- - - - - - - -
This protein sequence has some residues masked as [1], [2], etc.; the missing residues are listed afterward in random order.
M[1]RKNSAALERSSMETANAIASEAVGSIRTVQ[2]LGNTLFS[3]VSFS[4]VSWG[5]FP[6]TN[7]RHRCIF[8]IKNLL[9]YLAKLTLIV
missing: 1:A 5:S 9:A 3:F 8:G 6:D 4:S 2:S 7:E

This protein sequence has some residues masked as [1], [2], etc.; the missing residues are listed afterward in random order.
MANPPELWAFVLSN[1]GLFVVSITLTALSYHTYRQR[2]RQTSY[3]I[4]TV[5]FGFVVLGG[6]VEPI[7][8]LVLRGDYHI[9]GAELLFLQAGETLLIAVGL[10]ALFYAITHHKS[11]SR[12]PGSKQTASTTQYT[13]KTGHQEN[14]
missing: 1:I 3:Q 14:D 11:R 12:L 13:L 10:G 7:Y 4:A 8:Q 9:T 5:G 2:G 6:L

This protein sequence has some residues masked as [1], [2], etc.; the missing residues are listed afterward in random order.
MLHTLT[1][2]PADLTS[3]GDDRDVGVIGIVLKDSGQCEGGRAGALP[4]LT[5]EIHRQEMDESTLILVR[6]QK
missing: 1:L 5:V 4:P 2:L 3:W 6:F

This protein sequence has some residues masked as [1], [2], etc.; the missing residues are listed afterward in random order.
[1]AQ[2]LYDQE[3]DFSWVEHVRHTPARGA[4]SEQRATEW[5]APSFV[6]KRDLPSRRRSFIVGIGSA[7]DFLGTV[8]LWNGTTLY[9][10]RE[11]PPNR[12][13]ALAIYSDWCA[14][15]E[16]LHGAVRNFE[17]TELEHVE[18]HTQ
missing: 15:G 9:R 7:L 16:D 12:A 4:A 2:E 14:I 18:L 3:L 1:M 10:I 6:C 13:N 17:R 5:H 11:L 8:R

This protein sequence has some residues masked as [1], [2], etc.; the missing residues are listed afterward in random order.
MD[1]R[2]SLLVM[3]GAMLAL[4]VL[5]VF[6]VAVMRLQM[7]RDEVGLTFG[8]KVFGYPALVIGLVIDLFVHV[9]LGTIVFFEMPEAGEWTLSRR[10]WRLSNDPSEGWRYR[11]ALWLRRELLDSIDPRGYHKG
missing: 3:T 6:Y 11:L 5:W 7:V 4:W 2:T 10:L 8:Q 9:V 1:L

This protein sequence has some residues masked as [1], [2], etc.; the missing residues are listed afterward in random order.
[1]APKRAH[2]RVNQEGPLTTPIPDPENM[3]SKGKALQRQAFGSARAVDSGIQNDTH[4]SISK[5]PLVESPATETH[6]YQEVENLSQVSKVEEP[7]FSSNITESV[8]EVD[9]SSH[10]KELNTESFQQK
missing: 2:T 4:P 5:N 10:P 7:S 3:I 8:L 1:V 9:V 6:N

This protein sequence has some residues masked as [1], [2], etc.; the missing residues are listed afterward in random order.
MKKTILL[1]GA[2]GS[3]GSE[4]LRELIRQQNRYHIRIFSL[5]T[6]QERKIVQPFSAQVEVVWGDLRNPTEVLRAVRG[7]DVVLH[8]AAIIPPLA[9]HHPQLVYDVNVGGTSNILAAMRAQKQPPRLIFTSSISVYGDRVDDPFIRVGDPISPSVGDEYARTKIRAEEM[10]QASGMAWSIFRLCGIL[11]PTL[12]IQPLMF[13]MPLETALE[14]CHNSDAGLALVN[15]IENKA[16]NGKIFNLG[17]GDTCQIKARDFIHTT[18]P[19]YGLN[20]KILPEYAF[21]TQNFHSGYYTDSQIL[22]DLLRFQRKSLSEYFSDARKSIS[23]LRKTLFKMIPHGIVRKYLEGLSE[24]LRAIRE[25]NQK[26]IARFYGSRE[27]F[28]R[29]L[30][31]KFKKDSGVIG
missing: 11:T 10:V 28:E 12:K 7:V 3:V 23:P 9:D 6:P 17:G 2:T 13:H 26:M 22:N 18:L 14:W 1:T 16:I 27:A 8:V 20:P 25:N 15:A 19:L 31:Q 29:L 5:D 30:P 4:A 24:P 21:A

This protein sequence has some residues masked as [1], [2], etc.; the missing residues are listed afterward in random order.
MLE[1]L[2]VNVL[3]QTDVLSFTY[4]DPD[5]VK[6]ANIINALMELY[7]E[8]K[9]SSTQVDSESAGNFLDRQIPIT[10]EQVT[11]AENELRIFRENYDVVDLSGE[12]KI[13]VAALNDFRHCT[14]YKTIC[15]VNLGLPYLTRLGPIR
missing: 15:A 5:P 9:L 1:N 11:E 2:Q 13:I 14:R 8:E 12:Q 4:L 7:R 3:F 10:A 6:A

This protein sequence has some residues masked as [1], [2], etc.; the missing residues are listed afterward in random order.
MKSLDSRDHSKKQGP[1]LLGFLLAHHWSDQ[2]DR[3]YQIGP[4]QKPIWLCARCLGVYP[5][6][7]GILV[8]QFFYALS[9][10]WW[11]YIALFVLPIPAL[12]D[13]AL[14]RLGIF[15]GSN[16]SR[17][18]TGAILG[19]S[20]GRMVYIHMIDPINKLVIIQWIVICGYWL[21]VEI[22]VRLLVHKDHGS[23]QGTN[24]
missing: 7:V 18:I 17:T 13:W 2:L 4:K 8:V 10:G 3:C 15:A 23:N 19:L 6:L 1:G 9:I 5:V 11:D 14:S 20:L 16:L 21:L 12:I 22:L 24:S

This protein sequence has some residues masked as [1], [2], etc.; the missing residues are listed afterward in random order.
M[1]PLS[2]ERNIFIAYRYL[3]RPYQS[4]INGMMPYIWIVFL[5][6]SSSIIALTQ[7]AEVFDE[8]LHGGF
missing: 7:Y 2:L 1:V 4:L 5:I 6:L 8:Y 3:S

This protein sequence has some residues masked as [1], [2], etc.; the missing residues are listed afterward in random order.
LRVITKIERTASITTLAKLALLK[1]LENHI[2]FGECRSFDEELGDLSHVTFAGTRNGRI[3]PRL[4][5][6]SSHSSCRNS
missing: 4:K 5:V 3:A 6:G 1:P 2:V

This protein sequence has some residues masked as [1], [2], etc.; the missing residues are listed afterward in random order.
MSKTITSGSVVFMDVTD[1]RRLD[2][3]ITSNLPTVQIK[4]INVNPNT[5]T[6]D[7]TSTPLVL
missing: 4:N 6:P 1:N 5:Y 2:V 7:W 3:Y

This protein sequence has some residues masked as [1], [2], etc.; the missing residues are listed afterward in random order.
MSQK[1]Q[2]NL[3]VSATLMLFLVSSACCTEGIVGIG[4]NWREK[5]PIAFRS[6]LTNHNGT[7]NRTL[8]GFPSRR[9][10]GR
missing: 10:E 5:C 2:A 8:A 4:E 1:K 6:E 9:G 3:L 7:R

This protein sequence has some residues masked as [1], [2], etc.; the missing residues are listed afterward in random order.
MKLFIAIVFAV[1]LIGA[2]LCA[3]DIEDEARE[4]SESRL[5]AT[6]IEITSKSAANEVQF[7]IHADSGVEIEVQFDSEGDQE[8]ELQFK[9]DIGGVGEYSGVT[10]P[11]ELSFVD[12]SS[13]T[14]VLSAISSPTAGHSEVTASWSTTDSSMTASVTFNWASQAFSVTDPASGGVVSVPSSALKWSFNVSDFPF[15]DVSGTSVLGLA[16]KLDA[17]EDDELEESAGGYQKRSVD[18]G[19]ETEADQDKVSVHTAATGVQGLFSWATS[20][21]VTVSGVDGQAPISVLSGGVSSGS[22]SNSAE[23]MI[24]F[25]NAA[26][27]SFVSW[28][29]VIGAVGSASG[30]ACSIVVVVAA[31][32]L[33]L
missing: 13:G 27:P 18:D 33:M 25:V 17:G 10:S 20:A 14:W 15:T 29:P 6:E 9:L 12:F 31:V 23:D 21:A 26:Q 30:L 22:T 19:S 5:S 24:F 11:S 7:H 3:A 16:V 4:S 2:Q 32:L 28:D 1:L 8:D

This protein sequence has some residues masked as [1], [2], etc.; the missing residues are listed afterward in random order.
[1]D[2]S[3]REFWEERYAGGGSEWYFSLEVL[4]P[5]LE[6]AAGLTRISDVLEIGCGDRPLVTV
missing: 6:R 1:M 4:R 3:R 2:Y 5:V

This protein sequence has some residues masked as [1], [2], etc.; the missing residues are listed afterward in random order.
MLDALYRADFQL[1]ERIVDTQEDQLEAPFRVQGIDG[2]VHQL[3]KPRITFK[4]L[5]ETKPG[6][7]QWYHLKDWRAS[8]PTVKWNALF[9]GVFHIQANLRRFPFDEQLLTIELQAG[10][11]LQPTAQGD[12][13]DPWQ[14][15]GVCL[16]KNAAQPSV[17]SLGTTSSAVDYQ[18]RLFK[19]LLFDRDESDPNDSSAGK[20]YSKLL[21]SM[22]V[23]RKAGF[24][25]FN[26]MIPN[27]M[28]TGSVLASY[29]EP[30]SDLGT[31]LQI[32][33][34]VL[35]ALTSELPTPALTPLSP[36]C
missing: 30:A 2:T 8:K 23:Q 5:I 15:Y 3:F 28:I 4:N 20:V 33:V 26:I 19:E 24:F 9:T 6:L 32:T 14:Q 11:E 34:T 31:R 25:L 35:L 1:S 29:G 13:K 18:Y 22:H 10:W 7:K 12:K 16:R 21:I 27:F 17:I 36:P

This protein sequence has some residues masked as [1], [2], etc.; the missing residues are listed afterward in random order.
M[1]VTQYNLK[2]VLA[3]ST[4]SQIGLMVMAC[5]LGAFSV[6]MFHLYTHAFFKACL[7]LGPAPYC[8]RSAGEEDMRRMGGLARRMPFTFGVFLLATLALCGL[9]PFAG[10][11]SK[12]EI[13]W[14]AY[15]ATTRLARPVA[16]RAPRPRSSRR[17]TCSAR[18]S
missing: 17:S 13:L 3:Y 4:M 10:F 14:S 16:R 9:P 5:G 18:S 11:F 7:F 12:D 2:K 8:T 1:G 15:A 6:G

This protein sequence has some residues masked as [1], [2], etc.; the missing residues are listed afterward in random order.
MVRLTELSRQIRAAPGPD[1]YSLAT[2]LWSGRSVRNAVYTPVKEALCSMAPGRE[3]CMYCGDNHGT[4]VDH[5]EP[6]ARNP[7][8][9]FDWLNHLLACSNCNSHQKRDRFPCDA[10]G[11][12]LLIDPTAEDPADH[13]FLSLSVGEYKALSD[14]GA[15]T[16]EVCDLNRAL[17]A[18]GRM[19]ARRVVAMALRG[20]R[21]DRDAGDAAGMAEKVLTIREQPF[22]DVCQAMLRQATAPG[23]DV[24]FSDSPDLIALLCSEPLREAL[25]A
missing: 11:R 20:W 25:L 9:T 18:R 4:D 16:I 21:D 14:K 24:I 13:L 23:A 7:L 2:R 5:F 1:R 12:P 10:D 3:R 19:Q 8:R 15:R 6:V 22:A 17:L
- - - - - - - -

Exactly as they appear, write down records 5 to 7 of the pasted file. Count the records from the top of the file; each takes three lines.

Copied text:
This protein sequence has some residues masked as [1], [2], etc.; the missing residues are listed afterward in random order.
MD[1]R[2]SLLVM[3]GAMLAL[4]VL[5]VF[6]VAVMRLQM[7]RDEVGLTFG[8]KVFGYPALVIGLVIDLFVHV[9]LGTIVFFEMPEAGEWTLSRR[10]WRLSNDPSEGWRYR[11]ALWLRRELLDSIDPRGYHKG
missing: 3:T 6:Y 11:L 5:W 7:V 4:W 2:T 10:L 8:Q 9:V 1:L

This protein sequence has some residues masked as [1], [2], etc.; the missing residues are listed afterward in random order.
[1]APKRAH[2]RVNQEGPLTTPIPDPENM[3]SKGKALQRQAFGSARAVDSGIQNDTH[4]SISK[5]PLVESPATETH[6]YQEVENLSQVSKVEEP[7]FSSNITESV[8]EVD[9]SSH[10]KELNTESFQQK
missing: 2:T 4:P 5:N 10:P 7:S 3:I 8:L 1:V 9:V 6:N

This protein sequence has some residues masked as [1], [2], etc.; the missing residues are listed afterward in random order.
MKKTILL[1]GA[2]GS[3]GSE[4]LRELIRQQNRYHIRIFSL[5]T[6]QERKIVQPFSAQVEVVWGDLRNPTEVLRAVRG[7]DVVLH[8]AAIIPPLA[9]HHPQLVYDVNVGGTSNILAAMRAQKQPPRLIFTSSISVYGDRVDDPFIRVGDPISPSVGDEYARTKIRAEEM[10]QASGMAWSIFRLCGIL[11]PTL[12]IQPLMF[13]MPLETALE[14]CHNSDAGLALVN[15]IENKA[16]NGKIFNLG[17]GDTCQIKARDFIHTT[18]P[19]YGLN[20]KILPEYAF[21]TQNFHSGYYTDSQIL[22]DLLRFQRKSLSEYFSDARKSIS[23]LRKTLFKMIPHGIVRKYLEGLSE[24]LRAIRE[25]NQK[26]IARFYGSRE[27]F[28]R[29]L[30][31]KFKKDSGVIG
missing: 11:T 10:V 28:E 12:K 7:V 3:V 23:P 9:D 6:P 17:G 2:T 13:H 26:M 22:N 18:L 14:W 1:T 16:I 27:A 8:V 20:P 25:N 15:A 19:L 31:Q 29:L 5:D 30:P 4:A 24:P 21:A